February 10, 2016

Kishwaukee College Board Reviews Draft Budget Reduction Plan

At the regularly scheduled Kishwaukee College Board of Trustees meeting on Tuesday, February 9, Trustees considered a draft plan to reduce the College’s Fiscal Year (FY) 2017 budget in light of the Illinois budget impasse and declining enrollments. 
The plan includes $3.8 million in cuts and additional revenue strategies to balance the FY17 $19.4 million operating budget, which begins July 1. The plan is made up of  $500,000 in general cost reductions, $2.1 million in salary and benefit reductions, and $1.2 million in additional revenue strategies. Dr. Laurie Borowicz, Kishwaukee College President, explained, “While the plan includes scaling back on some services, none are eliminated, including academic programs.” 
The FY17 plan includes reducing travel, restructuring of departments, and renegotiating external contracts. Reductions to workforce will affect roughly 49 positions, or 17% of workforce (excluding grant funded positions and adjuncts), through a combination of layoffs (31 positions) and not filling vacant positions (18 positions). Additional revenue strategies being considered include a tuition increase, variable tuition for high cost programs, application fee for out-of-district residents, and additional course fees to cover program instruction costs.
The College planned to receive just under $5 million of state aid for FY16, which ends June 30. Due to solid fiscal management and budget tightening, the College will complete FY16 without layoffs.  
“While this is a challenging time in the College’s history, we maintain our commitment to being good fiscal stewards to the taxpayers and our students,” said Borowicz. “We will continue to provide the quality academic programs and services the community has come to expect, and deserve, from us.”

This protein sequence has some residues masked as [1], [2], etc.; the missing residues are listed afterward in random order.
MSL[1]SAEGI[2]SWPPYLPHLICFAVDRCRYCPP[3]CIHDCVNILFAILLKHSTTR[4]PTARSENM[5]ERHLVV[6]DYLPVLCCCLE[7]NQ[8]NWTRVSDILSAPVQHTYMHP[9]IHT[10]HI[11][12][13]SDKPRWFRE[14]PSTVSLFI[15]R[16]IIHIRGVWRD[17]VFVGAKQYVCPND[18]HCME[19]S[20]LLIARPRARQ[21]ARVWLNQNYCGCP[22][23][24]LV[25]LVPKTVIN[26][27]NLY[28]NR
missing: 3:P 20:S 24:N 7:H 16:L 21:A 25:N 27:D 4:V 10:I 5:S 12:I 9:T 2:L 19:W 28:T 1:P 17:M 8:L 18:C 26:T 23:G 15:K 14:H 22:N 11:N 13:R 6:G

The College is working closely with the various unions on campus that represent the faculty and support staff. “While this is a difficult and sensitive time for the employees at Kishwaukee College, our students and the community can still depend on us to provide a world-class education,” stated Matt Read, Mathematics Faculty and Kishwaukee College Education Association President. Dave Bresson, Database Administrator and Kishwaukee College Support Staff President, echoed Read’s sentiments, “These are extremely difficult decisions we have to make. But at the same time, these decisions are ones that have to be made. We must do everything we can to continue to help our students succeed, whether we receive our state funding or not.”
Borowicz explained higher education institutions across the state are feeling the impact of the Illinois budget impasse. “Kishwaukee College is not alone. Our colleagues from across the state are having to make similar tough decisions.”
The Board of Trustees will take action on cost reductions and revenue enhancements at their regularly scheduled meeting on March 8. “We want to assure the district residents and our students, their trust is well placed,” said Bob Johnson, Board Chair. “We will maintain fiscal responsibility, but also do what is necessary to maintain the integrity of Kishwaukee College and continue to provide high quality academic programs and support services.”